ADDRESS OF JOHN PAUL II
Friday, 13 September 2002
1. I am delighted to receive from your hands the Letters of Credence with which H.E. Dr Johannes Rau, the President of the Federal Republic of Germany accredits you as Ambassador Extraordinary and Plenipotentiary of his country to the Holy See. At the same time, I cordially welcome you to the Vatican and congratulate you on your new and honourable mission. I express the hope and confidence that during the time of your mandate the good relations between Germany and the Holy See will continue and become even better.
2. Since the historical reunification of Germany 12 years ago, the now popular phrase: "the reunification of what is destined to be united" not only in the Federal Republic but also throughout the rest of Europe has received a concrete meaning and, for many people of this continent, it has become very much a programmatic vision. From it they expect a just balance of interests, lasting peace and social well-being. From the beginning, the Holy See with its own means has promoted the process of European unification and has never doubted that the belief in a common spiritual and cultural identity of the peoples of Europe must be the basis for the political and institutional reunification of the European Union. Europe would not be what it is without the rich heritage of its peoples which, like the human genes, has forged and continues to shape the personality of the continent. To overlook or to abandon this "heritage" would be to risk its real identity or even to lose it. Before now, I have indicated that Europeans today must face the challenge of "building a culture and an ethic of unity, for in the absence of these any politics of unity is doomed sooner or later to failure" (Apostolic Letter Spes aedificandi, issued "Motu Proprio" proclaiming St Bridget of Sweden, St Catherine of Siena and St Teresa Benedicta of the Cross Co-Patronesses of Europe, 1 October 1999, n. 10).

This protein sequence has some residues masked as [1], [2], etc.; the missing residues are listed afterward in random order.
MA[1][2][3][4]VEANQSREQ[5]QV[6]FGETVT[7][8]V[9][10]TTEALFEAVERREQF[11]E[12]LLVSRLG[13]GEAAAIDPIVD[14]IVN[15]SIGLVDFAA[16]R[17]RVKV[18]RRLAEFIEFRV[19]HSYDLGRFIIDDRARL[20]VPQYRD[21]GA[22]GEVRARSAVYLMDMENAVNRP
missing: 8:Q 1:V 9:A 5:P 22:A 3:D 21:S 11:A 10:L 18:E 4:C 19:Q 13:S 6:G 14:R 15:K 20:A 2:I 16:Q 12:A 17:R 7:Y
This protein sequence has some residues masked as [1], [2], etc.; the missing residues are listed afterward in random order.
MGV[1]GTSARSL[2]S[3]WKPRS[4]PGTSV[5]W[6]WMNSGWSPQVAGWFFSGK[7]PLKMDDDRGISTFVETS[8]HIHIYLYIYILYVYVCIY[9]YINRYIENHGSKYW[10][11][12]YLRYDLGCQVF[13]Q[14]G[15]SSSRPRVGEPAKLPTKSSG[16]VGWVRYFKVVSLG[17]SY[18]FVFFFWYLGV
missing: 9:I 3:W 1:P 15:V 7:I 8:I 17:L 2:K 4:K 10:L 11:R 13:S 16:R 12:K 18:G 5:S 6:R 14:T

3. The Church founded by Jesus Christ is a feature that defines the identity of this continent: "There can be no doubt that, in Europe's complex history, Christianity has been a central and defining element, established on the firm foundation of the classical heritage and the multiple contributions of the various ethnic and cultural streams which have succeeded one another down the centuries. The Christian faith has shaped the culture of the continent and is so tightly bound up with its history that Europe's history could not be understood if we did not think of the facts of the first evangelization and then the long centuries when, despite the painful schism between East and West, Christianity came to be the religion of the European peoples" (cf. ibid., n. 1). In this situation certainly, a clear reference to God and the Christian faith in the drafting of the European Constitution means that people recognize a historical and cultural reality that is active today and helps to give Europeans their identity. Mr Ambassador, the Holy See is confident that the intellectual and political leaders of your beloved country, to whom the culture of this great continent owes so much, will contribute a great deal to creating a fresh consciousness of these facts in German and European public opinion.